The glass panels that cover the stage at Spirit Square in downtown Campbell River are coming down, and it’s sparking concern from homeless advocates.

The removal of the panels was one of the suggestions made by the Downtown Safety Select Committee, and council endorsed the suggestion at its latest meeting.

Over the past four months, the committee was tasked with providing recommendations for improving the downtown core, while also helping to determine how to best use the $225,000 budgeted this year for safety initiatives.

Their goal was to take note of the public’s need for a clean, safe, and usable downtown, without losing sight of the need for patience and compassion for the city’s vulnerable population. They provided ten recommendations in total.

In a letter to council, Dr. Erika Kellerhals and Dr. Jessie Flear with the Campbell River and District Division of Family Practice say the Safety Committee’s original submission to the city states the panels “…provide a sheltered area that encourages an assembly of individuals and belongings.”

Kellerhals and Flear note there’s no explanation as to why this is an issue: “For our team, having an area of congregation where we can safely reach those least likely to access medical care is of benefit. It is a venue to meet and work on connecting individuals to vital services and options within our community that strive to work on long-term solutions for those with very complex needs,” they say.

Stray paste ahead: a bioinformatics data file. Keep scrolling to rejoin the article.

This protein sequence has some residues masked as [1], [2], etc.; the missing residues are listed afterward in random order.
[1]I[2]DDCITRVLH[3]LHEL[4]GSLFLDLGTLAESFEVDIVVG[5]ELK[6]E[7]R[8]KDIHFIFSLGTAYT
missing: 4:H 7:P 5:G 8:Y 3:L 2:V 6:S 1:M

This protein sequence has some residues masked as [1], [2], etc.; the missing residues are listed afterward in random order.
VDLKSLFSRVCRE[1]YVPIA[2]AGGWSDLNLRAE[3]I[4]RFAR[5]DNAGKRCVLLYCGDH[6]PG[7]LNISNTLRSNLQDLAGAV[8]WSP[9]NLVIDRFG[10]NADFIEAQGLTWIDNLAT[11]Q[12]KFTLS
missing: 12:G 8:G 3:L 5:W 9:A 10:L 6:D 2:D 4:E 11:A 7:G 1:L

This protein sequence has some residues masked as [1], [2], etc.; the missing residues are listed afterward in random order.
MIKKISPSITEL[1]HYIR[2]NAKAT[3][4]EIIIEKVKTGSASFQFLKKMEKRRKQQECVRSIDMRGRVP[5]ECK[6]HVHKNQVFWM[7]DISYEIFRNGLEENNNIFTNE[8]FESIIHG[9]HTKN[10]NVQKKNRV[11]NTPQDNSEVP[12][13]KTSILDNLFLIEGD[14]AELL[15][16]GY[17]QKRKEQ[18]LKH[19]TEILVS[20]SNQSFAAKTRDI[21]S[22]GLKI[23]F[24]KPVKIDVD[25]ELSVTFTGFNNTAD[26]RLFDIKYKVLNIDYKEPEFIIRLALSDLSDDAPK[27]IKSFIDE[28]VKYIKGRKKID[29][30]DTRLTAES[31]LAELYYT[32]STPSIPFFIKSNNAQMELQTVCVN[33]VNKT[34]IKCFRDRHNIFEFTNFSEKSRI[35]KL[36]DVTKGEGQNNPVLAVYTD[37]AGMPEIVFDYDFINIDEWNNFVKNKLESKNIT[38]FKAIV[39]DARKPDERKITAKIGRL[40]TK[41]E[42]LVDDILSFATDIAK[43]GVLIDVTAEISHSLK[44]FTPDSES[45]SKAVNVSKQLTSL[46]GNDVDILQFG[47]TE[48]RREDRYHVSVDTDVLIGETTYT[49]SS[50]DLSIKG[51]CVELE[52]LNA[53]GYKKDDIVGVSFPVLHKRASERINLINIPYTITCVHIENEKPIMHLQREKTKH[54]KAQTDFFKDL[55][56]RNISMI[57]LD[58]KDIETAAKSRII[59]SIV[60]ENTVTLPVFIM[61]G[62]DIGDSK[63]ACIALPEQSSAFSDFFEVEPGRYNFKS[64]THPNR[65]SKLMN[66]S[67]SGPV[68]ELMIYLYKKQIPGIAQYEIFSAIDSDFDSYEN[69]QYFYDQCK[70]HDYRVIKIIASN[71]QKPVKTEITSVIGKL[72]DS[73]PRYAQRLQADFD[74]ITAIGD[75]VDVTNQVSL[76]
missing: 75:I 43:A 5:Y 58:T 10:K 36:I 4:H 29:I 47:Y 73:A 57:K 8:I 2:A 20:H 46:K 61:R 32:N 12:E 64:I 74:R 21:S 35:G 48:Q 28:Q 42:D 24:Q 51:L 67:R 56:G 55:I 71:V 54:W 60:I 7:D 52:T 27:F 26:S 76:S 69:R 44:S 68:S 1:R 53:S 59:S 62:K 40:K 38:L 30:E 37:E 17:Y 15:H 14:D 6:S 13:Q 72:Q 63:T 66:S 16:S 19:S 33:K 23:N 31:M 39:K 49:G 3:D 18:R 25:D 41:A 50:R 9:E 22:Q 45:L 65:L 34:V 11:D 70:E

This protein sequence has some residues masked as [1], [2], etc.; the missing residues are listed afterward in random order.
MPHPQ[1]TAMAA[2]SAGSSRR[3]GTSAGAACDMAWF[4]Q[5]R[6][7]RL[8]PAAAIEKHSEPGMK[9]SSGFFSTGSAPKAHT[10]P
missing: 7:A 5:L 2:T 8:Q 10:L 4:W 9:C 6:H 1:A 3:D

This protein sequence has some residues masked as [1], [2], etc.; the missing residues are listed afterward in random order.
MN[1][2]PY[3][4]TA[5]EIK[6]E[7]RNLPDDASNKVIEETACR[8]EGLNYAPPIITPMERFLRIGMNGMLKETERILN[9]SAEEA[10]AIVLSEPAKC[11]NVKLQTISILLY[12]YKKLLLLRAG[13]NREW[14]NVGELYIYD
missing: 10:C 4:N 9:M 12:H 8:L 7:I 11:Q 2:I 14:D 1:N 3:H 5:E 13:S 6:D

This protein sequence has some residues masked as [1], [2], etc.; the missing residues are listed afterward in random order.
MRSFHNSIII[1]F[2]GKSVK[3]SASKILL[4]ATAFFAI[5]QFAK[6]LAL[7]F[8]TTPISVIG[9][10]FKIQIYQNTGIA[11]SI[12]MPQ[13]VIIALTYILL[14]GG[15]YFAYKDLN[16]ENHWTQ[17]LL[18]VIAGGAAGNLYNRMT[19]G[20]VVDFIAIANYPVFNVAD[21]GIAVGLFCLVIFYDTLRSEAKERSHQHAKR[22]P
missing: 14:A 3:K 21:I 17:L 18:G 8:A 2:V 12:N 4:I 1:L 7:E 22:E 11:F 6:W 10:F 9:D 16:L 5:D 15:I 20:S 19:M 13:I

“Actions to limit communal spaces targeted at those who are already marginalized, stigmatized, and viewed as a blight if in plain sight, is not the direction we as medical professionals and community members condone.”

However, the Safety Committee says its recommendations are the result of many hours of discussion, analysis, and the gathering of community input.

“We understand there may be opposition to some of these recommendations (particularly those relating to the Spirit Square covering…), but we believe we have found the balance that the majority of the community is looking for and, accordingly, we firmly stand behind these recommendations,” the Safety Committee adds.

And Mayor Andy Adams says “to be honest, the glass panels really didn’t provide much protection or shelter.”

“What we’re looking at is the removal of that, and in future years look at something that may be a little bit more suitable for protecting the bands and performances that go on in Spirit Square that will be more functional,” he says, adding that “in the meantime, the recommendation of the Safety Committee has been endorsed by council.”

Council endorsed Downtown Safety Select Committee recommendations, funded by the 2021 safety initiatives budget of $225,000, including:

  • Remove Spirit Square stage covering, and consider alternative replacement covering in consultation with the Spirit Square operator, as a future capital project
  • Expand the crime prevention through environmental design grant program (staff report on how to streamline and remove barriers to access program)
  • Landscaping improvements to the BC Hydro Box at 13th Avenue / Shoppers Row
  • Install two garbage cans per block along Shoppers Row and Pier Street
  • Security camera program expansion
  • Continued funding to expand the Get the Point cleanup and peer mentor program
  • Expansion of the infill street-light program in the downtown core

Council also confirmed a commitment to:

  • improve safety and cleanliness in the downtown core through ongoing, annual capital investment in the downtown refresh program
  • join other municipalities in actively lobbying the provincial and federal government to open and fund mental health and addiction facilities in the province, and specifically in Campbell River
  • establish a new Downtown Safety Select Committee in September to review progress and make recommendations to council